Turf battles in medicine: Urologists may need to use a little muscle


State legislative challenges for urology come in many forms, including turf battles with other physicians, but by working cohesively and aggressively, urology can defeat these bills.

Whenever I watch a mobster movie, like "The Godfather," I quickly realize that one of the overarching themes is the struggle for power. While the political divergence in state capitals is not as bloody or as dramatic as this award-winning film, opinions on state health policy often come down to a similar theme-the conflict between those who have and those who want. It is part of history, nature, and, certainly, the political process.

Under the current billing system, a urologist takes a biopsy, for example, to check for prostate cancer and sends the sample to a pathology lab for analysis. The urologist can choose from multiple labs competing for their services. The lab sends back test results and is fully compensated by the treating urologist for all services rendered. The urologist then seeks reimbursement from the third-party payer-either a private insurer or government payer-for the total charge for services, including the pathology lab service. The payer receives one bill for all services from the one treating physician-pretty simple.

Over the past number of years, the College of American Pathologists (CAP) has moved to make an important tweak to this current structure. CAP believes payment for anatomic and clinical pathology services should only be made to the person or entity that performed or directly supervised the service. Pathologists are attempting to disrupt the existing reimbursement structure, so that they can be paid directly by the third-party payer, instead of the treating physician. What pathologists are really attempting to do is enact a legislative solution to an internal turf battle between themselves and specialists (urology, dermatology, gastroenterology, and gynecology, among others). It seems benign, but in actuality makes a big difference for urologists and their patients.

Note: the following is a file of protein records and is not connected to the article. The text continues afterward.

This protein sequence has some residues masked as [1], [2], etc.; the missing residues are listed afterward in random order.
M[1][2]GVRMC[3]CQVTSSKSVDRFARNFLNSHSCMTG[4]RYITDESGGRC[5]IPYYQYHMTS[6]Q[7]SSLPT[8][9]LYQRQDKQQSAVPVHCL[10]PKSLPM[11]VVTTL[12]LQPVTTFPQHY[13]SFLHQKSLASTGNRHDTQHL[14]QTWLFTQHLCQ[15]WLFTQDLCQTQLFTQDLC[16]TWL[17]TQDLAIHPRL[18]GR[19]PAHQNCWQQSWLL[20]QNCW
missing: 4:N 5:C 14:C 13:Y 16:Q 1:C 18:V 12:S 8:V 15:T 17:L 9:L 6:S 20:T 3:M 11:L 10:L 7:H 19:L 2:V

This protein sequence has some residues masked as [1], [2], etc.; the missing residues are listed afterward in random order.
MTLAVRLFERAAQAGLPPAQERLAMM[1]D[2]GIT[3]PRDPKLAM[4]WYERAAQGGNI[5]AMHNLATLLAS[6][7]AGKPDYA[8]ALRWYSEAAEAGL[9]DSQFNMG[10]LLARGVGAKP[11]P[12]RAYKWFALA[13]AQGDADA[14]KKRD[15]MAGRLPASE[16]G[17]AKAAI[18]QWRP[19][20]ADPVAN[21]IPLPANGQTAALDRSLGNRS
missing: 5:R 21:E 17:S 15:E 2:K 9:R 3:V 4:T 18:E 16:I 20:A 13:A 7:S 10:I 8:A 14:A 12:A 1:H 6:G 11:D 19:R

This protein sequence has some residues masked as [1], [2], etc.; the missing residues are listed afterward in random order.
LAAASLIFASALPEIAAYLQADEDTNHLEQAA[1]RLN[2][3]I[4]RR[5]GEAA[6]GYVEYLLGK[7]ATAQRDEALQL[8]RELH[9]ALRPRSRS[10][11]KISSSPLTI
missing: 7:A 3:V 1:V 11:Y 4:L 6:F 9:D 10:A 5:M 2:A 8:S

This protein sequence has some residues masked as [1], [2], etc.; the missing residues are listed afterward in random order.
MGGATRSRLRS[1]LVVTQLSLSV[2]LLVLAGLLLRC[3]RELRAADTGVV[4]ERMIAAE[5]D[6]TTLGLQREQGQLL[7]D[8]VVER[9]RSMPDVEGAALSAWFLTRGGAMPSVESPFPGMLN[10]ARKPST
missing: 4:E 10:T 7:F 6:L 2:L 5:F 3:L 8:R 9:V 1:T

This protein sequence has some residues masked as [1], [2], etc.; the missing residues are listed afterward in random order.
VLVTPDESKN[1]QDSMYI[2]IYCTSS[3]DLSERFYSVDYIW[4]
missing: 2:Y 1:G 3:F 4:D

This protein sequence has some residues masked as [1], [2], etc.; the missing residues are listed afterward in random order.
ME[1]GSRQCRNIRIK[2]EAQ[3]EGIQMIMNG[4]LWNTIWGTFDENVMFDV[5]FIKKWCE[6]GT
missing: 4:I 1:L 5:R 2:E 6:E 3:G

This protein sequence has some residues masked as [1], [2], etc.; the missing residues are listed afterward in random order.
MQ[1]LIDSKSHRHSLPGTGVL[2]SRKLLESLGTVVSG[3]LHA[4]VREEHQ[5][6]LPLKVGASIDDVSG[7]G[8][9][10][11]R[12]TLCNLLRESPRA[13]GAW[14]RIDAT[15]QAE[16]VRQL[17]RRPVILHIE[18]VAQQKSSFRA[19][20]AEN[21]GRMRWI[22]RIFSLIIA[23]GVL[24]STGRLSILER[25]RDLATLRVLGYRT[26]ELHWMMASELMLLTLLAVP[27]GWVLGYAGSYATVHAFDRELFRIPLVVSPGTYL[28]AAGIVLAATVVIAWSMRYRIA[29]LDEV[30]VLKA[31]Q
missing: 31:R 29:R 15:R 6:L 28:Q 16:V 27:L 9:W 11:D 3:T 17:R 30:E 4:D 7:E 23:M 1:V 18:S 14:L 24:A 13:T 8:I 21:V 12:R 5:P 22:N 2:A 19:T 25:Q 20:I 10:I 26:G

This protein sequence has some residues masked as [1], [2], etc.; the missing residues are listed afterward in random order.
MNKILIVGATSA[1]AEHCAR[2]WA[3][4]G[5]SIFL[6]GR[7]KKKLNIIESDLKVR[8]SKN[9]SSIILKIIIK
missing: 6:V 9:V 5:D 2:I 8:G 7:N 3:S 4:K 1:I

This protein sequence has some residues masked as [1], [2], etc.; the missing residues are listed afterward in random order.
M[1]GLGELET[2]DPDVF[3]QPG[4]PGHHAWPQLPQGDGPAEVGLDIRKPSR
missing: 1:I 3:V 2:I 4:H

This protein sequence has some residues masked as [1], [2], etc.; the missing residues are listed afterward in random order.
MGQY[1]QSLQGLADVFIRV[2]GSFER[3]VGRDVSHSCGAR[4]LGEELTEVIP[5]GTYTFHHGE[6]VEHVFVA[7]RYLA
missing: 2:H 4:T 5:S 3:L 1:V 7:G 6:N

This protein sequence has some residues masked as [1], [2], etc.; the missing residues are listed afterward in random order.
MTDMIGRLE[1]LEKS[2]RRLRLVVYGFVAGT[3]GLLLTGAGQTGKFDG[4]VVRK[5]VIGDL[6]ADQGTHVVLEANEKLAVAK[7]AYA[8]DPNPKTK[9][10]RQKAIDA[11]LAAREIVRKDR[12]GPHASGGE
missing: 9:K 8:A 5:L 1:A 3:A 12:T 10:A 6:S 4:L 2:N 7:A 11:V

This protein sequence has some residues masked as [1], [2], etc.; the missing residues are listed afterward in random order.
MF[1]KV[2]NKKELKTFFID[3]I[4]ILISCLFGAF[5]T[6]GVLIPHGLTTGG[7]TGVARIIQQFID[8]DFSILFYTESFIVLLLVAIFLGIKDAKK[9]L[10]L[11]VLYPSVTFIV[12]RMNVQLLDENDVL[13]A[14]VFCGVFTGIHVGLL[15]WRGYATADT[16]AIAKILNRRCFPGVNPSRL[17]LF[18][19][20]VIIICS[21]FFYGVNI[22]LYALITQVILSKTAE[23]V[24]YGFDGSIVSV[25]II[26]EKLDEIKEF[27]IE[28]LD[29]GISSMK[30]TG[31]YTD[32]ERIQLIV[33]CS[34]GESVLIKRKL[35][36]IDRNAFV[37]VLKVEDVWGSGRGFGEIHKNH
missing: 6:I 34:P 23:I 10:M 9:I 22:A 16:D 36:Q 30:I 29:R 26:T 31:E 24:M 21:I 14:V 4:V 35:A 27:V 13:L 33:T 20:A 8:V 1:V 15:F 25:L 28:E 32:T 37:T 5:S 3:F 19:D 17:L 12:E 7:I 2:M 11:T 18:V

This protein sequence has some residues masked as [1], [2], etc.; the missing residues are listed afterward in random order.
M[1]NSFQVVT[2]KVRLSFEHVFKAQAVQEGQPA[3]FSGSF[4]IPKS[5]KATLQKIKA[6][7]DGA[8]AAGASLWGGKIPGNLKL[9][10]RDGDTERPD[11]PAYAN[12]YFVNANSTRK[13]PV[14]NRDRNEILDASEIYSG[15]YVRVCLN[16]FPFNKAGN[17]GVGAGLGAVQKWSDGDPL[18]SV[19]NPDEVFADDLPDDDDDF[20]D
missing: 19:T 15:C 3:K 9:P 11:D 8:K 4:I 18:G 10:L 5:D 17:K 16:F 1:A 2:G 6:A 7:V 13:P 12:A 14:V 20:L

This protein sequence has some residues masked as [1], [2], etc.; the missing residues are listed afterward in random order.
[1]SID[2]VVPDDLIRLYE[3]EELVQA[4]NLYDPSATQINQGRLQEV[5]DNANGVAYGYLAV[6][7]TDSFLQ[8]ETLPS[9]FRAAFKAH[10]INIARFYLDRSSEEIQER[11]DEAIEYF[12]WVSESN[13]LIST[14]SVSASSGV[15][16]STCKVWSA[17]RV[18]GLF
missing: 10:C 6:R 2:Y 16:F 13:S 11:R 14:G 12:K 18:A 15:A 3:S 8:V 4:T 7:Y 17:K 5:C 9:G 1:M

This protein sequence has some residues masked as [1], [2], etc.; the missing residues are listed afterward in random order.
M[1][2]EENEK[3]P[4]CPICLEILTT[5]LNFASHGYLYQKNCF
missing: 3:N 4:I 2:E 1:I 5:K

Think of it this way: You go to a deli and buy a pastrami sandwich with pickles, lettuce, mustard, and tomatoes. The owner hands you the sandwich and you hand her your $5.00. Then the short-order cook, who made the sandwich, steps from behind the counter, demanding you pay him $1.00 of the $5.00 directly, because he directly made the sandwich. Do you pay the cook his $1.00 or do you pay the owner for the complete price of the sandwich? You pay the owner, of course.

Like the cook, pathologists want to be paid their $1.00 directly from the third-party payer that specialists, like urologists, already possess. Is it wrong to want this power? No. Is it necessary? Absolutely not.

With strategic guidance and messaging from the American Association of Clinical Urologists (AACU), urologists continually fight to keep these legislative changes at bay. In Tennessee, Washington, and numerous other states, urology highlights the following points:

*All pathology services provided through a urology office already utilize a pathologist, so it does not matter who bills because everyone is fairly compensated.

*Billing restrictions of this type are not good for patients or the health care system.

*The changes just add more costs and layers to an already complicated reimbursement system.

*Physician services and in-office ancillary services, exempted under federal law and state counterparts, provide the proper limits for referrals for professional pathology services while balancing the need for efficient delivery of care in patient-convenient settings.

*These changes do not improve patient care or reduce the cost of health care.

State legislative challenges for urology come in many forms, including turf battles with other physicians, but by working cohesively and aggressively, urology can defeat these bills. Urology needs to be vigilant of actions that seem to be benign, but turn out to be a power grab by other physicians. Does urology need to be as aggressive about protecting its turf as Don Corleone in "The Godfather"? No, but urology does need to work to ensure that state health policies reflect what is in the best interest of patients. If that involves using a little "muscle" or "going to the mattresses," then so be it.

To learn more about the proposed direct billing legislation in Tennessee and Washington, or how this legislation might affect the practices in your state, please visit AACU's Action Center today at www.aacuweb.org

We also encourage you to post your comments about this topic in the "Post a Comment" box below.

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